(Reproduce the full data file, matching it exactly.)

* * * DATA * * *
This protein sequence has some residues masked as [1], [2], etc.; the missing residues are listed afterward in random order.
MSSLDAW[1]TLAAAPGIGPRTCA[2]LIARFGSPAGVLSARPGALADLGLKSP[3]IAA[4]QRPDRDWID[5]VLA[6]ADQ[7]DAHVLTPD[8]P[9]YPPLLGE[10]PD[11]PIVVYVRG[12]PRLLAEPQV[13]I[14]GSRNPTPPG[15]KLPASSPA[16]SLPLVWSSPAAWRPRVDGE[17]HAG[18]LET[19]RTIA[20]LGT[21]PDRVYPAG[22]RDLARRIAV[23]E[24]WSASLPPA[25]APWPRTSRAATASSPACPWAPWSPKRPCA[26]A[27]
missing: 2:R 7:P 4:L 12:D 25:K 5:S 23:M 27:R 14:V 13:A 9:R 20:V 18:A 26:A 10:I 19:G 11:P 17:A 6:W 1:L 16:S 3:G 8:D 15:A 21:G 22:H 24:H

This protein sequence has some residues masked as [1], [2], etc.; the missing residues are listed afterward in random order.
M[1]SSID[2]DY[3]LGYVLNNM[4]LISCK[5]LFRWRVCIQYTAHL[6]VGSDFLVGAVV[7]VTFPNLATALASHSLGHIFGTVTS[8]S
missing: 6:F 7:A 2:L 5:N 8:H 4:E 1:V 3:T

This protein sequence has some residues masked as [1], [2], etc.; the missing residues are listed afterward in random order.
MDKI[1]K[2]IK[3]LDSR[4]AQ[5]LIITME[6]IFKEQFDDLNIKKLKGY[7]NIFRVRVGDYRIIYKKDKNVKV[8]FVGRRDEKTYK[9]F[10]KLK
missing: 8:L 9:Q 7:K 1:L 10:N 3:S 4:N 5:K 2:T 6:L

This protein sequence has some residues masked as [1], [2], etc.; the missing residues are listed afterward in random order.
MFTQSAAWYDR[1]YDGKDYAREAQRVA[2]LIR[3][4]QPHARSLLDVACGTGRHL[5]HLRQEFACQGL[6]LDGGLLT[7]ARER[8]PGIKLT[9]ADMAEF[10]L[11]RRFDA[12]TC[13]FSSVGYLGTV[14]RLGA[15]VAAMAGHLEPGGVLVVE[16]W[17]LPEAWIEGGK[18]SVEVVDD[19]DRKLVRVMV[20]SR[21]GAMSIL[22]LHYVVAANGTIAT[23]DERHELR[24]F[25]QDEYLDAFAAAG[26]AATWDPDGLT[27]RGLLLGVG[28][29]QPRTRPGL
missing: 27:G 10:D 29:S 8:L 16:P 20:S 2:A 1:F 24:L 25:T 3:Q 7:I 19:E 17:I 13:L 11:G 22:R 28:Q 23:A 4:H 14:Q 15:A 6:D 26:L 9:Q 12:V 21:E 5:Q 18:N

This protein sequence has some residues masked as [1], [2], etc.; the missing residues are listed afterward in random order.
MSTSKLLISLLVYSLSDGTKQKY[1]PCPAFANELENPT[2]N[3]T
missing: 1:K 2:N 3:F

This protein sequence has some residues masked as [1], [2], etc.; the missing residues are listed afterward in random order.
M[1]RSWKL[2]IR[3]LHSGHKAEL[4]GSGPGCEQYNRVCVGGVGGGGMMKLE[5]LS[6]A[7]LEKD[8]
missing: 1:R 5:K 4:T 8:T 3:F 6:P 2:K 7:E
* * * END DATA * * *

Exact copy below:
This protein sequence has some residues masked as [1], [2], etc.; the missing residues are listed afterward in random order.
MSSLDAW[1]TLAAAPGIGPRTCA[2]LIARFGSPAGVLSARPGALADLGLKSP[3]IAA[4]QRPDRDWID[5]VLA[6]ADQ[7]DAHVLTPD[8]P[9]YPPLLGE[10]PD[11]PIVVYVRG[12]PRLLAEPQV[13]I[14]GSRNPTPPG[15]KLPASSPA[16]SLPLVWSSPAAWRPRVDGE[17]HAG[18]LET[19]RTIA[20]LGT[21]PDRVYPAG[22]RDLARRIAV[23]E[24]WSASLPPA[25]APWPRTSRAATASSPACPWAPWSPKRPCA[26]A[27]
missing: 2:R 7:P 4:L 12:D 25:K 5:S 23:M 27:R 14:V 13:A 9:R 20:V 18:A 26:A 10:I 19:G 11:P 17:A 6:W 1:L 16:S 3:G 8:D 15:A 21:G 22:H 24:H

This protein sequence has some residues masked as [1], [2], etc.; the missing residues are listed afterward in random order.
M[1]SSID[2]DY[3]LGYVLNNM[4]LISCK[5]LFRWRVCIQYTAHL[6]VGSDFLVGAVV[7]VTFPNLATALASHSLGHIFGTVTS[8]S
missing: 6:F 7:A 2:L 5:N 8:H 4:E 1:V 3:T

This protein sequence has some residues masked as [1], [2], etc.; the missing residues are listed afterward in random order.
MDKI[1]K[2]IK[3]LDSR[4]AQ[5]LIITME[6]IFKEQFDDLNIKKLKGY[7]NIFRVRVGDYRIIYKKDKNVKV[8]FVGRRDEKTYK[9]F[10]KLK
missing: 8:L 9:Q 7:K 1:L 10:N 3:S 4:N 5:K 2:T 6:L

This protein sequence has some residues masked as [1], [2], etc.; the missing residues are listed afterward in random order.
MFTQSAAWYDR[1]YDGKDYAREAQRVA[2]LIR[3][4]QPHARSLLDVACGTGRHL[5]HLRQEFACQGL[6]LDGGLLT[7]ARER[8]PGIKLT[9]ADMAEF[10]L[11]RRFDA[12]TC[13]FSSVGYLGTV[14]RLGA[15]VAAMAGHLEPGGVLVVE[16]W[17]LPEAWIEGGK[18]SVEVVDD[19]DRKLVRVMV[20]SR[21]GAMSIL[22]LHYVVAANGTIAT[23]DERHELR[24]F[25]QDEYLDAFAAAG[26]AATWDPDGLT[27]RGLLLGVG[28][29]QPRTRPGL
missing: 27:G 10:D 29:S 8:L 16:P 20:S 2:A 1:F 24:L 25:T 3:Q 7:I 19:E 17:I 13:L 11:G 22:R 28:Q 23:A 4:H 14:Q 15:A 6:D 26:L 9:Q 12:V 21:E 5:Q 18:N

This protein sequence has some residues masked as [1], [2], etc.; the missing residues are listed afterward in random order.
MSTSKLLISLLVYSLSDGTKQKY[1]PCPAFANELENPT[2]N[3]T
missing: 1:K 2:N 3:F

This protein sequence has some residues masked as [1], [2], etc.; the missing residues are listed afterward in random order.
M[1]RSWKL[2]IR[3]LHSGHKAEL[4]GSGPGCEQYNRVCVGGVGGGGMMKLE[5]LS[6]A[7]LEKD[8]
missing: 1:R 5:K 4:T 8:T 3:F 6:P 2:K 7:E